An Amazon Charts bestseller. It takes more than a lie to hide the dark secrets of this picture-perfect family. When the granddaughter of one of Florida's most powerful judges disappears, it triggers a personal trauma for Detective Alice Garner: the kidnapping and murder of her own child. As a flood of painful memories comes rushing back, Alice sees herself in the guilt-ridden and emotionally fragile mother Charlotte Burke, who has become the target of a rush to judgment. All too familiar with Charlotte's situation, Alice is reluctant to cast any blame. Her gut instincts tell her that Charlotte's anguish is rooted in something else--somewhere too dark for the truth to be seen. And Alice believes that it's hiding behind the facade of the illustrious and guarded Burke mansion. But uncovering Charlotte's past comes with a risk. For Alice's own life is becoming entangled in the secrets and lies of the picture-perfect family--an image that is about to be shattered in so many unexpected ways.
Melissa Bashardoust’s acclaimed debut novel Girls Made of Snow and Glass is “Snow White as it’s never been told before...a feminist fantasy fairy tale not to be missed” (BookPage)! “Utterly superb.” —ALA Booklist, starred review “Dark, fantastical, hauntingly evocative.” —Kirkus Reviews, starred review “An empowering and progressive original retelling.” —SLJ, starred review Sixteen-year-old Mina is motherless, her magician father is vicious, and her silent heart has never beat with love for anyone—has never beat at all, in fact, but she’d always thought that fact normal. She never guessed that her father cut out her heart and replaced it with one of glass. When she moves to Whitespring Castle and sees its king for the first time, Mina forms a plan: win the king’s heart with her beauty, become queen, and finally know love. The only catch is that she’ll have to become a stepmother. Fifteen-year-old Lynet looks just like her late mother, and one day she discovers why: a magician created her out of snow in the dead queen’s image, at her father’s order. But despite being the dead queen made flesh, Lynet would rather be like her fierce and regal stepmother, Mina. She gets her wish when her father makes Lynet queen of the southern territories, displacing Mina. Now Mina is starting to look at Lynet with something like hatred, and Lynet must decide what to do—and who to be—to win back the only mother she’s ever known...or else defeat her once and for all. Entwining the stories of both Lynet and Mina in the past and present, Girls Made of Snow and Glass traces the relationship of two young women doomed to be rivals from the start. Only one can win all, while the other must lose everything—unless both can find a way to reshape themselves and their story.
"The unpredictability of the story made it a fun read that kept my attention throughout. The twists and turns kept the story engaging while the overall story had me wanting more. The story starts more like the traditional tale of Snow White and morphs into something completely new and different adding a lot more magic and mystery. By the end of the story you'll be asking yourself just what side you're on...” – The Book Curmudgeon Most know the story of Little Snow White. But what if that’s only half of the real tale? The story is so much more than a witch, an apple and a mirror -- and the truth is rarely so simple. Agrippine, the Queen of Arcana, a once innocent child with a future full of promise, suffers a terrible tragedy and abusive past. After being traded to the neighboring kingdom by her father as political leverage, Agrippine relies on the Dark Arts and blood magic – her only lasting tie to her mother and her childhood - to rule the kingdom under a reign of terror. Genevieve, a spoiled princess unconcerned with her kingdom’s distress, lacks compassion and understanding for the queen she will need to become in order to usurp her evil-stepmother. Being queen is a job she doesn’t want. Too much responsibility. Too difficult a task. But when the Agrippine is advised to kill Genevieve in order to preserve her power, the princess must flee the castle to escape imminent death. Left to survive on her own, Genevieve must step out of her world as a self-consumed princess to discover her inner strength and learn what it means to sacrifice in order to save herself and her kingdom. Through a series of choices, encounters, and devastating losses, these two women, who seemingly have their destinies determined, change the course of their fate to create their own version of happily ever after.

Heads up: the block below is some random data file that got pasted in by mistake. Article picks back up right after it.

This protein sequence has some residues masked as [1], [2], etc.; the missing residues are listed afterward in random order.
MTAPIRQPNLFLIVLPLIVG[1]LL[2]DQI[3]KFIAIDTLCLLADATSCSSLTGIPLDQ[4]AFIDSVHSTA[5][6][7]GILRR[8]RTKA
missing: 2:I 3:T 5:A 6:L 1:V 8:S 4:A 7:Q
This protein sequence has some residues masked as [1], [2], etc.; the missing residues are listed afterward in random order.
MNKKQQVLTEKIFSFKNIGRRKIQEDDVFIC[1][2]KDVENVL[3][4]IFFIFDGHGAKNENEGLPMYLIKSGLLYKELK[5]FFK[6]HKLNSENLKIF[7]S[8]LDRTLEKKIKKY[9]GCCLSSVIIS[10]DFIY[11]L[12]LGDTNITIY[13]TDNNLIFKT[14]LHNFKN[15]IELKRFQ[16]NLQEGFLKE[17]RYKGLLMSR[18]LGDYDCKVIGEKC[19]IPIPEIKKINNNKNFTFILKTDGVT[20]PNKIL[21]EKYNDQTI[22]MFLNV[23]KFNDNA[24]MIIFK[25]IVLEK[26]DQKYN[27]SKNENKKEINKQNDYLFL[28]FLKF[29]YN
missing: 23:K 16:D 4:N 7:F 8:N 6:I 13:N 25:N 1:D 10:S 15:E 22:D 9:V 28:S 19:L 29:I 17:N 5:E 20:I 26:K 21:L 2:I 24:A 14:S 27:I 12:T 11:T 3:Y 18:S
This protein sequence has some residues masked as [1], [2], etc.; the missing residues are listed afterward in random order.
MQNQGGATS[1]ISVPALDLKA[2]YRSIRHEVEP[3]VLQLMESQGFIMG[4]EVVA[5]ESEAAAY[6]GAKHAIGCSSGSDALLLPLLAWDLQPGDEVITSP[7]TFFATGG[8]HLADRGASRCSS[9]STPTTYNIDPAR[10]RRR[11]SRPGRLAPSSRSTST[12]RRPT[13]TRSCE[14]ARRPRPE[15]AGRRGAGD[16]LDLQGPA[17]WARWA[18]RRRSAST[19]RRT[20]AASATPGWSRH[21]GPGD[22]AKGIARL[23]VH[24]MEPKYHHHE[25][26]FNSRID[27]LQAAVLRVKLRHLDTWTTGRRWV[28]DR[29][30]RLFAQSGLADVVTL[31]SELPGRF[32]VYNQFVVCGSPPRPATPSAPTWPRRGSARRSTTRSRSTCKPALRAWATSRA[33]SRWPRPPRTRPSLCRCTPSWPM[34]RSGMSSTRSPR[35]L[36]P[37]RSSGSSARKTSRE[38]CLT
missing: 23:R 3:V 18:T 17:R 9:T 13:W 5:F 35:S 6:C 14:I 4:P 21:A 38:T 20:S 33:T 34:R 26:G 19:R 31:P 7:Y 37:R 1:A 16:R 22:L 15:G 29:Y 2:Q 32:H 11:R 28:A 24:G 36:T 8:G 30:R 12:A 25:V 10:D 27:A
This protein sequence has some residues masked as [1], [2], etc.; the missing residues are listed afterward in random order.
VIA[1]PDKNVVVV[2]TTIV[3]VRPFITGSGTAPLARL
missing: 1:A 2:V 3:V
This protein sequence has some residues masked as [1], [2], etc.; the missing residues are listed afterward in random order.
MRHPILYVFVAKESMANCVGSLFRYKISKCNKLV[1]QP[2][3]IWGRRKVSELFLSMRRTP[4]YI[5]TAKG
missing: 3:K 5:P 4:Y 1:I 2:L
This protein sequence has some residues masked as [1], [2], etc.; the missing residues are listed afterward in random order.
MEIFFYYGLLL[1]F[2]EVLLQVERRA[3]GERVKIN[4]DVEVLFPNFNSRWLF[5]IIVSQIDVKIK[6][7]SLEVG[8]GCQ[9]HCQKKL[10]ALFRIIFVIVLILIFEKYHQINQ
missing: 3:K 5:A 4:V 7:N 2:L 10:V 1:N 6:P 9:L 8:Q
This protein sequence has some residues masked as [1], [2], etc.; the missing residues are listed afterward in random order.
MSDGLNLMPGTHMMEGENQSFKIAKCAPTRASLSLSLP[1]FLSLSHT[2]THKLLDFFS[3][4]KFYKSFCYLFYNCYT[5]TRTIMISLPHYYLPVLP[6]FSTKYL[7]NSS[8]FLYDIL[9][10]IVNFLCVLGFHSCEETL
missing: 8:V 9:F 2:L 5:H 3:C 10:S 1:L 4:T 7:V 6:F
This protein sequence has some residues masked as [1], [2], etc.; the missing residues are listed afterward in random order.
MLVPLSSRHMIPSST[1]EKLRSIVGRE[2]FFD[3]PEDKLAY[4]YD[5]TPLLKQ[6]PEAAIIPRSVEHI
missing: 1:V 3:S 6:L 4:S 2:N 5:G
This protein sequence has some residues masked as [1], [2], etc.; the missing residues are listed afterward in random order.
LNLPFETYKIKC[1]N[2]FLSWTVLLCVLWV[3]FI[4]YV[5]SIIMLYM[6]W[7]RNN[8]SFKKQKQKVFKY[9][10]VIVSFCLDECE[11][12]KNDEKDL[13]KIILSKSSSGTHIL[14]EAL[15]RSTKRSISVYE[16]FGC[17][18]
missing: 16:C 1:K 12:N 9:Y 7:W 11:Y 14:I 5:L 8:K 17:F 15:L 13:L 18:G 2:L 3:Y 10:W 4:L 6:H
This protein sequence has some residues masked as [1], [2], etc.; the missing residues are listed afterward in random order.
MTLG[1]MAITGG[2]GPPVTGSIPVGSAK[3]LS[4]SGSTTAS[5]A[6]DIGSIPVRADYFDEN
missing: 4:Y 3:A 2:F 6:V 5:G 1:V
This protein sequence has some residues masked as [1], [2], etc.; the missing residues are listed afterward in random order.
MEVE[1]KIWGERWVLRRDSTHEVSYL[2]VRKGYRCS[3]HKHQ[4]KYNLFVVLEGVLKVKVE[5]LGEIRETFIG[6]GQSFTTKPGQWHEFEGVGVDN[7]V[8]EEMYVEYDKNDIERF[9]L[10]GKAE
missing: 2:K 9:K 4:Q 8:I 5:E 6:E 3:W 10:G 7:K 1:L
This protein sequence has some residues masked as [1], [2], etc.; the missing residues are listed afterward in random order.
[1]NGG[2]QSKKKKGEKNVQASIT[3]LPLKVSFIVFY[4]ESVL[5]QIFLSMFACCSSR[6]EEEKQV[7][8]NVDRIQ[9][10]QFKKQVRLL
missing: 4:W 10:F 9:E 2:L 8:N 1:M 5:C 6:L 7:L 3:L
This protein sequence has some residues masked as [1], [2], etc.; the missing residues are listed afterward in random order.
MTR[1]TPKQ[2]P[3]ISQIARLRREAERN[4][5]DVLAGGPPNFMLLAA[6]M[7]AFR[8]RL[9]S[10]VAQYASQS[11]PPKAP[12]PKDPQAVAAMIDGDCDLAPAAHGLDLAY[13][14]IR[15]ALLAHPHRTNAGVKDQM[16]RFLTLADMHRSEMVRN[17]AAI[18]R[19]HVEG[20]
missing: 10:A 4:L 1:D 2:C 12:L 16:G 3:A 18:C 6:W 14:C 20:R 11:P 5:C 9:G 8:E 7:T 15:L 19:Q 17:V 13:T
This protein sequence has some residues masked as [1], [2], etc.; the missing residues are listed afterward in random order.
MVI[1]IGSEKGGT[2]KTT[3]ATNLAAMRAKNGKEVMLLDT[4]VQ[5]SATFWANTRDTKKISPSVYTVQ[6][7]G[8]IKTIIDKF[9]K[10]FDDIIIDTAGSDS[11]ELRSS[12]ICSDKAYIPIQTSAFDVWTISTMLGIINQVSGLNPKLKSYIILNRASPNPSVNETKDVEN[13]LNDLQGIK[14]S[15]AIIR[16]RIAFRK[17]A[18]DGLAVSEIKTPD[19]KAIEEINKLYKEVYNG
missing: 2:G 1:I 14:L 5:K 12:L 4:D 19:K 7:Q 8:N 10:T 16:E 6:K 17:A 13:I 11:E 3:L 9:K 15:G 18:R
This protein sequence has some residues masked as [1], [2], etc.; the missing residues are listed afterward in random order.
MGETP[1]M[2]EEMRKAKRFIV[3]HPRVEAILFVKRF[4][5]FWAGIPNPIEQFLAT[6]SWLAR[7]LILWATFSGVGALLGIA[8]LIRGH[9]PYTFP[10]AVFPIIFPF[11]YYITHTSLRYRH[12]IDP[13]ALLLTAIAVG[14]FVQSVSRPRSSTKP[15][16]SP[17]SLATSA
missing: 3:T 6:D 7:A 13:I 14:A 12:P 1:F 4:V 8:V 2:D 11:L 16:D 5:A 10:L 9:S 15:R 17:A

Enter a wicked cool fantasy world of witches and their assassins, where a group of renegades battle to capture the Heart of the Coven. “A unique, gripping, engaging book by a voice that the genre has been waiting for.” — Seanan McGuire, author of the Wayward Children series Even teenage assassins have dreams. Eli isn’t just a teenage girl — she’s a made-thing the witches created to hunt down ghosts in the human world. Trained to kill with her seven living blades, Eli is a flawless machine, a deadly assassin. But when an assignment goes wrong, Eli starts to question everything she was taught about both worlds, the Coven, and her tyrannical witch-mother. Terrified that she’ll be unmade for her mistake, Eli seeks refuge with a group of human and witch renegades. To earn her place, she must prove herself by capturing the Heart of the Coven. With the help of two humans and a girl who smells like the sea, Eli is going to get answers — and earn her freedom.
An enthralling literary debut that tells the story of a young girl’s coming of age in the cutthroat world of New York City ballet—a story of obsession and the quest for perfection, trust and betrayal, beauty and lost innocence. In the roiling summer of 1977, eleven-year-old Mira is an aspiring ballerina in the romantic, highly competitive world of New York City ballet. Enduring the mess of her parent’s divorce, she finds escape in dance—the rigorous hours of practice, the exquisite beauty, the precision of movement, the obsessive perfectionism. Ballet offers her control, power, and the promise of glory. It also introduces her to forty-seven-year-old Maurice DuPont, a reclusive, charismatic balletomane who becomes her mentor. Over the course of three years, Mira is accepted into the prestigious School of American Ballet run by the legendary George Balanchine, and eventually becomes one of “Mr. B’s girls”—a dancer of rare talent chosen for greatness. As she ascends higher in the ballet world, her relationship with Maurice intensifies, touching dark places within herself and sparking unexpected desires that will upend both their lives. In the present day, Kate, a professor of dance at a Midwestern college, embarks on a risky affair with a student that threatens to obliterate her career and capsizes the new life she has painstakingly created for her reinvented self. When she receives a letter from a man she’s long thought dead, Kate is hurled back into the dramas of a past she thought she had left behind. Told in interweaving narratives that move between past and present, Girl Through Glass illuminates the costs of ambition, secrets, and the desire for beauty, and reveals how the sacrifices we make for an ideal can destroy—or save—us.